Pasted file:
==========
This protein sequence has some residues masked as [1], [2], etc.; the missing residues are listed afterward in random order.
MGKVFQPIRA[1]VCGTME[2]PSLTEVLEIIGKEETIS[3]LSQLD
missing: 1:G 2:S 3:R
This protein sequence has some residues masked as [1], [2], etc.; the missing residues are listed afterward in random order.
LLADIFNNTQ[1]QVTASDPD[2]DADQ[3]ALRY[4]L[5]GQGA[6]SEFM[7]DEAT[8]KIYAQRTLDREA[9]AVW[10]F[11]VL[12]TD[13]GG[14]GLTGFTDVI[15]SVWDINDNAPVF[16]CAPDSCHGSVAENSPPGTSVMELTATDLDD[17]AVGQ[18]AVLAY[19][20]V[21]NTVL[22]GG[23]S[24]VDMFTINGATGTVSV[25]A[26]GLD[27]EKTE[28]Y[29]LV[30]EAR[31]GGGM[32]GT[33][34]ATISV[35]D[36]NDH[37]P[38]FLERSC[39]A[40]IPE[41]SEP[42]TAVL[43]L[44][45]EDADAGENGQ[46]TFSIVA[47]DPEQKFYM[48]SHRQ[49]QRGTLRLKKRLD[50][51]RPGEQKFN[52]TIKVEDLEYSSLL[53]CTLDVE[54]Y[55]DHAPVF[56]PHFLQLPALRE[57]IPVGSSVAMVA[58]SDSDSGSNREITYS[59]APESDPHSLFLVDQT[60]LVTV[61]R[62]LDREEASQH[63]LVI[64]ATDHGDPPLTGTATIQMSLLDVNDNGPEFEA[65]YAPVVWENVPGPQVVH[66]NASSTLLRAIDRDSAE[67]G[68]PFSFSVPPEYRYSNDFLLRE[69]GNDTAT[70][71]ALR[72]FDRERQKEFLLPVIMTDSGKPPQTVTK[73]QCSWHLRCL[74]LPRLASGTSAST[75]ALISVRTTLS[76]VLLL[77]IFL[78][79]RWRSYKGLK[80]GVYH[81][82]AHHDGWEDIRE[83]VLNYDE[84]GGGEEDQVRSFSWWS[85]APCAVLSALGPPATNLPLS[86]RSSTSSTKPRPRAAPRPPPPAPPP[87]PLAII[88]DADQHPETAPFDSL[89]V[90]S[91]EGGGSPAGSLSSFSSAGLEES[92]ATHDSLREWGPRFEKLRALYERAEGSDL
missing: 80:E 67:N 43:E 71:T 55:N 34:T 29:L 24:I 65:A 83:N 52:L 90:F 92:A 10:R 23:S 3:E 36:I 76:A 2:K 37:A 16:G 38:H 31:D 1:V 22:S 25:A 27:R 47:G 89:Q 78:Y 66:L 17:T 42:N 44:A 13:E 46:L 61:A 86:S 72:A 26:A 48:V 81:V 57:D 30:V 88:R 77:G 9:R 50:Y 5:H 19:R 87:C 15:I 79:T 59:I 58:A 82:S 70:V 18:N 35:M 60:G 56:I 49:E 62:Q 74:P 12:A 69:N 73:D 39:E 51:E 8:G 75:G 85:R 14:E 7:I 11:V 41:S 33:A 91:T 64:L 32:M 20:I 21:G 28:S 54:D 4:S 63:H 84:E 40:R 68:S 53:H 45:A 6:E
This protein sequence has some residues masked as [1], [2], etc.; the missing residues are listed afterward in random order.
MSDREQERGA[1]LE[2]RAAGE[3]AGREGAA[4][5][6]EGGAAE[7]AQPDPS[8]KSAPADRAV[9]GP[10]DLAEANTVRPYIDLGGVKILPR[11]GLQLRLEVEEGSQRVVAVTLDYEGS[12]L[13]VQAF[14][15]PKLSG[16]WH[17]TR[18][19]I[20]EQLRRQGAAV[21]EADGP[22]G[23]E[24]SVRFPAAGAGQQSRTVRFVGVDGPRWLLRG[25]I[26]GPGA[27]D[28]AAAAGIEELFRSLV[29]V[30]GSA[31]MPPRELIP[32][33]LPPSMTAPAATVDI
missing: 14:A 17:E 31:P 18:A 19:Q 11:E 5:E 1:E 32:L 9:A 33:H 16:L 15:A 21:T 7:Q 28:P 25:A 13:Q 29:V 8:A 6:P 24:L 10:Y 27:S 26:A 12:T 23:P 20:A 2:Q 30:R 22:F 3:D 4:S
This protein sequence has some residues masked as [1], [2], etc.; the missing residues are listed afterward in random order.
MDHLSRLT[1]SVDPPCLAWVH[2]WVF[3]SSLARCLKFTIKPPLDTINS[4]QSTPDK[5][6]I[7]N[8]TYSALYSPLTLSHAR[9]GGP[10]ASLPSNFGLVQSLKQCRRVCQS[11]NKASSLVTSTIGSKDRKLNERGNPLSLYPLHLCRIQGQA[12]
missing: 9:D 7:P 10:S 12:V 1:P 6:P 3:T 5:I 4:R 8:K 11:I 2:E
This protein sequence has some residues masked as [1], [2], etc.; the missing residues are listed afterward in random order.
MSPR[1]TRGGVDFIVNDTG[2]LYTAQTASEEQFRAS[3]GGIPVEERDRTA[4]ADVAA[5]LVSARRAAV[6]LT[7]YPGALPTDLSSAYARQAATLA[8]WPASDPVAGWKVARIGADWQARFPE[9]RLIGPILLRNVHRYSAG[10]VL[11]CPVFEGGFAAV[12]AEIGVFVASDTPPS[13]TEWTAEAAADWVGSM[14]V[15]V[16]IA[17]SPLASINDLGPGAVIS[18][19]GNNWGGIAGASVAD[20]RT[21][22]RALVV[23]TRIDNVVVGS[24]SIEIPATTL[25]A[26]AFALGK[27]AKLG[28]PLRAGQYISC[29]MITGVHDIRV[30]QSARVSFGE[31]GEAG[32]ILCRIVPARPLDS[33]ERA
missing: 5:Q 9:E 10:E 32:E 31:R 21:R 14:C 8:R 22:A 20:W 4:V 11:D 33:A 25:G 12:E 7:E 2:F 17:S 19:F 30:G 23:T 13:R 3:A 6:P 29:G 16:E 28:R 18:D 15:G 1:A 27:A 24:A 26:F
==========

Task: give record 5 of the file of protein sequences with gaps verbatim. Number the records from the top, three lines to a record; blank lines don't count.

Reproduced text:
This protein sequence has some residues masked as [1], [2], etc.; the missing residues are listed afterward in random order.
MSPR[1]TRGGVDFIVNDTG[2]LYTAQTASEEQFRAS[3]GGIPVEERDRTA[4]ADVAA[5]LVSARRAAV[6]LT[7]YPGALPTDLSSAYARQAATLA[8]WPASDPVAGWKVARIGADWQARFPE[9]RLIGPILLRNVHRYSAG[10]VL[11]CPVFEGGFAAV[12]AEIGVFVASDTPPS[13]TEWTAEAAADWVGSM[14]V[15]V[16]IA[17]SPLASINDLGPGAVIS[18][19]GNNWGGIAGASVAD[20]RT[21][22]RALVV[23]TRIDNVVVGS[24]SIEIPATTL[25]A[26]AFALGK[27]AKLG[28]PLRAGQYISC[29]MITGVHDIRV[30]QSARVSFGE[31]GEAG[32]ILCRIVPARPLDS[33]ERA
missing: 5:Q 9:E 10:E 32:E 31:R 21:R 14:C 8:R 22:A 20:W 4:V 11:D 33:A 25:G 12:E 7:E 2:F 17:S 19:F 30:G 23:T 13:R 3:A 6:P 29:G 16:E 28:R 18:D 15:G 1:A 27:A 24:A 26:F